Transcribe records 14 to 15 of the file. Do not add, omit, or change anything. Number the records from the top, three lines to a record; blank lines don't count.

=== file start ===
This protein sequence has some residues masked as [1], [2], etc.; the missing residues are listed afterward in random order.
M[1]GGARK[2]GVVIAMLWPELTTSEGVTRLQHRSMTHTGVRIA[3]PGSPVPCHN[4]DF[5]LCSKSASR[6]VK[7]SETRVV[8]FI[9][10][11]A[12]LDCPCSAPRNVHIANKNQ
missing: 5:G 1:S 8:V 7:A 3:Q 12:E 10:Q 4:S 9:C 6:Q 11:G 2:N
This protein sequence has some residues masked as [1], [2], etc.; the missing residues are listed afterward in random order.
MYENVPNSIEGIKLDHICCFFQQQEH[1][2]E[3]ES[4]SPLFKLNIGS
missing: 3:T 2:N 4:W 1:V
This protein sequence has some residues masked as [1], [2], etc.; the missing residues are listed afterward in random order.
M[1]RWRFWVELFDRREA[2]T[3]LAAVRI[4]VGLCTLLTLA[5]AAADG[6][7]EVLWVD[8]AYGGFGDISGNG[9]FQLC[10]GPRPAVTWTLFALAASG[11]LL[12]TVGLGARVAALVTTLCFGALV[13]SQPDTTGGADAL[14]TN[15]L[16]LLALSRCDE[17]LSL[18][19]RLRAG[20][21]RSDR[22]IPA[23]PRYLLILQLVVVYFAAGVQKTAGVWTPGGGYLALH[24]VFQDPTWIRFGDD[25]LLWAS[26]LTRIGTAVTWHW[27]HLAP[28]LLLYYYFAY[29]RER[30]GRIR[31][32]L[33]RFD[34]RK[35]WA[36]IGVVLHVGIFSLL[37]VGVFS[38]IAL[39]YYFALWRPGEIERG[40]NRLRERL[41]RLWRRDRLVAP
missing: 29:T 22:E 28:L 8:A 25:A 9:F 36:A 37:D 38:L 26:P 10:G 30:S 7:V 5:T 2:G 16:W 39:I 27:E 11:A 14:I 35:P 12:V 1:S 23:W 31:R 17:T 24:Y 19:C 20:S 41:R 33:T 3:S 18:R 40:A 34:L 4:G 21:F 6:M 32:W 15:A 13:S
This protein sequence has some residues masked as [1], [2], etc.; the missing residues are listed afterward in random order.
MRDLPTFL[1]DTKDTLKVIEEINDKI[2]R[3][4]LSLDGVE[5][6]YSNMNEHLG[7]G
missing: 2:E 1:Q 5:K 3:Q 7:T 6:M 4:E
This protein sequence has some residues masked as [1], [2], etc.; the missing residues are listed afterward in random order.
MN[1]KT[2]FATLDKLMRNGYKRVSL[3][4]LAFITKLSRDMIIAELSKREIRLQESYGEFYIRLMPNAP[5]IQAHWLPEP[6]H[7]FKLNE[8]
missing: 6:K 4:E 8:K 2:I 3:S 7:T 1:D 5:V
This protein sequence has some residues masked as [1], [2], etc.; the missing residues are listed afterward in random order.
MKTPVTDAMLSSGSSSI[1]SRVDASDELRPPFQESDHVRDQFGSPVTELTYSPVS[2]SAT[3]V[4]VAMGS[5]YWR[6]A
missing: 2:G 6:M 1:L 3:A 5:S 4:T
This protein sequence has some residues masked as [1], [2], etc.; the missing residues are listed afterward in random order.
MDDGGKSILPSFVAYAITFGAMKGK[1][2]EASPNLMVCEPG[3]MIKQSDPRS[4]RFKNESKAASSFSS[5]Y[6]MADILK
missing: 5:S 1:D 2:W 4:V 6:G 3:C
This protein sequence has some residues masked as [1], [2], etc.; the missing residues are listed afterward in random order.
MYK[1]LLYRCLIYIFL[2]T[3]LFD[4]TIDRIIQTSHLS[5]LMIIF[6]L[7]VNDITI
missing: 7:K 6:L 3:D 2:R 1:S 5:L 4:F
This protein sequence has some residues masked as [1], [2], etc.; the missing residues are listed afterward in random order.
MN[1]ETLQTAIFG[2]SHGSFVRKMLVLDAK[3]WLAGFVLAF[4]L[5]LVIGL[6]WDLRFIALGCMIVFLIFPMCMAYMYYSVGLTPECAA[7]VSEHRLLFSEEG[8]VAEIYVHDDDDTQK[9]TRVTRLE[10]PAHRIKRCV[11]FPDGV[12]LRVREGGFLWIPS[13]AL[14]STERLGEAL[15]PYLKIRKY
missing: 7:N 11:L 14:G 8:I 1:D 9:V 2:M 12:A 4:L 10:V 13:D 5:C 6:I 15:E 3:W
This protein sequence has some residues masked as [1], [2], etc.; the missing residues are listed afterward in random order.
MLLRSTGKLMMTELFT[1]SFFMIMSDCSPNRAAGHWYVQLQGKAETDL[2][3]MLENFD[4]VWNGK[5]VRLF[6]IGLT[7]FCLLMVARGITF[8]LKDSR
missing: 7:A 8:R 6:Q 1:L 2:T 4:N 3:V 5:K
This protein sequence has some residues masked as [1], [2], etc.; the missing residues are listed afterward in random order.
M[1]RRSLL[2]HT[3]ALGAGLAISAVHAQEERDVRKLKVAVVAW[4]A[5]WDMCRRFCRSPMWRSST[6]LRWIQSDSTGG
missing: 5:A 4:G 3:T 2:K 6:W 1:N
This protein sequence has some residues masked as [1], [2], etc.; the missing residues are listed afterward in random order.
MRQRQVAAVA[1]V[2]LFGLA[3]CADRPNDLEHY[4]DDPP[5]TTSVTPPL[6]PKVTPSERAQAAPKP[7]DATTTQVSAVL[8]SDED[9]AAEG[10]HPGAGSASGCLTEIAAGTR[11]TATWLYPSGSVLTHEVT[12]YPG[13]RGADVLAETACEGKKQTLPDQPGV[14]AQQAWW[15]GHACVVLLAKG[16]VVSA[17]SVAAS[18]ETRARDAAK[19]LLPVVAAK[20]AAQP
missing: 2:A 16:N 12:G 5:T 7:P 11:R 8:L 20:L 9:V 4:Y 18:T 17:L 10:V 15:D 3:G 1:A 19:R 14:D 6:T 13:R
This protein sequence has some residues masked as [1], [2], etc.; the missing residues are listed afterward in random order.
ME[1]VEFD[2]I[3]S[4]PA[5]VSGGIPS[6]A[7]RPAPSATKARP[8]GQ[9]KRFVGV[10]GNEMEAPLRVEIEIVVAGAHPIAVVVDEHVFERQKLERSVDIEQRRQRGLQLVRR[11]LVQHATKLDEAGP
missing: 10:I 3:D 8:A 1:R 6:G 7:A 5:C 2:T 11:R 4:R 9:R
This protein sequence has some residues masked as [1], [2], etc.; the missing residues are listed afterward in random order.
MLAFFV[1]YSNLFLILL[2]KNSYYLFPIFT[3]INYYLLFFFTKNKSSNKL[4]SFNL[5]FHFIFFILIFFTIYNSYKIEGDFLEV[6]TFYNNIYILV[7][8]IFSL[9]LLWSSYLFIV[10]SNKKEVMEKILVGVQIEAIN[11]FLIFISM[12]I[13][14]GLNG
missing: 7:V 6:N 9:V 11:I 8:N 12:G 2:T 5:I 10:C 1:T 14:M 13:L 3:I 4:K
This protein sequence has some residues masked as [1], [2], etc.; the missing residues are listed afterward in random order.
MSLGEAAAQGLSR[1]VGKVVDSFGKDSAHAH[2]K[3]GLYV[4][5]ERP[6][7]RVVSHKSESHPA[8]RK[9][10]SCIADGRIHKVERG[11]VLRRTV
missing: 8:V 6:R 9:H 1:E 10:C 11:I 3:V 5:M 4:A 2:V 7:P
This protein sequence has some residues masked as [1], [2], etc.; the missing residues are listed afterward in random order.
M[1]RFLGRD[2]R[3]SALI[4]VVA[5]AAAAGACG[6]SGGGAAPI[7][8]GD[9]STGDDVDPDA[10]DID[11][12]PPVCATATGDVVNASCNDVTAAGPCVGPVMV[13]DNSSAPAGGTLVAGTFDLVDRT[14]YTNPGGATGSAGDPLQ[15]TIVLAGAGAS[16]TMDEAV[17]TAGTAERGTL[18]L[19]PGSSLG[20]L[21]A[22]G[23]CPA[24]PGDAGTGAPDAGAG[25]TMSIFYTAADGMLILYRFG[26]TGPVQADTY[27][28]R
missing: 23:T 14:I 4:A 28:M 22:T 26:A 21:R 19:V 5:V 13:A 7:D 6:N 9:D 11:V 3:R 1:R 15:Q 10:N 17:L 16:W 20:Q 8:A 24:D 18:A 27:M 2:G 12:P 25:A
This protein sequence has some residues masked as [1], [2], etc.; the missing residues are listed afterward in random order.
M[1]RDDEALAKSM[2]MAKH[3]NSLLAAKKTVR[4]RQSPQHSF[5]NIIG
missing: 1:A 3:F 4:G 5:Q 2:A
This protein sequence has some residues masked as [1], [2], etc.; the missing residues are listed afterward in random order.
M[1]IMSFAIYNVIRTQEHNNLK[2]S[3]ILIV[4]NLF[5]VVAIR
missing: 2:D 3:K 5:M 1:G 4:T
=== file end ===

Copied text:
This protein sequence has some residues masked as [1], [2], etc.; the missing residues are listed afterward in random order.
MLAFFV[1]YSNLFLILL[2]KNSYYLFPIFT[3]INYYLLFFFTKNKSSNKL[4]SFNL[5]FHFIFFILIFFTIYNSYKIEGDFLEV[6]TFYNNIYILV[7][8]IFSL[9]LLWSSYLFIV[10]SNKKEVMEKILVGVQIEAIN[11]FLIFISM[12]I[13][14]GLNG
missing: 7:V 6:N 9:V 11:I 8:N 12:G 2:T 5:I 10:C 1:T 14:M 13:L 3:I 4:K
This protein sequence has some residues masked as [1], [2], etc.; the missing residues are listed afterward in random order.
MSLGEAAAQGLSR[1]VGKVVDSFGKDSAHAH[2]K[3]GLYV[4][5]ERP[6][7]RVVSHKSESHPA[8]RK[9][10]SCIADGRIHKVERG[11]VLRRTV
missing: 8:V 6:R 9:H 1:E 10:C 11:I 3:V 5:M 4:A 2:V 7:P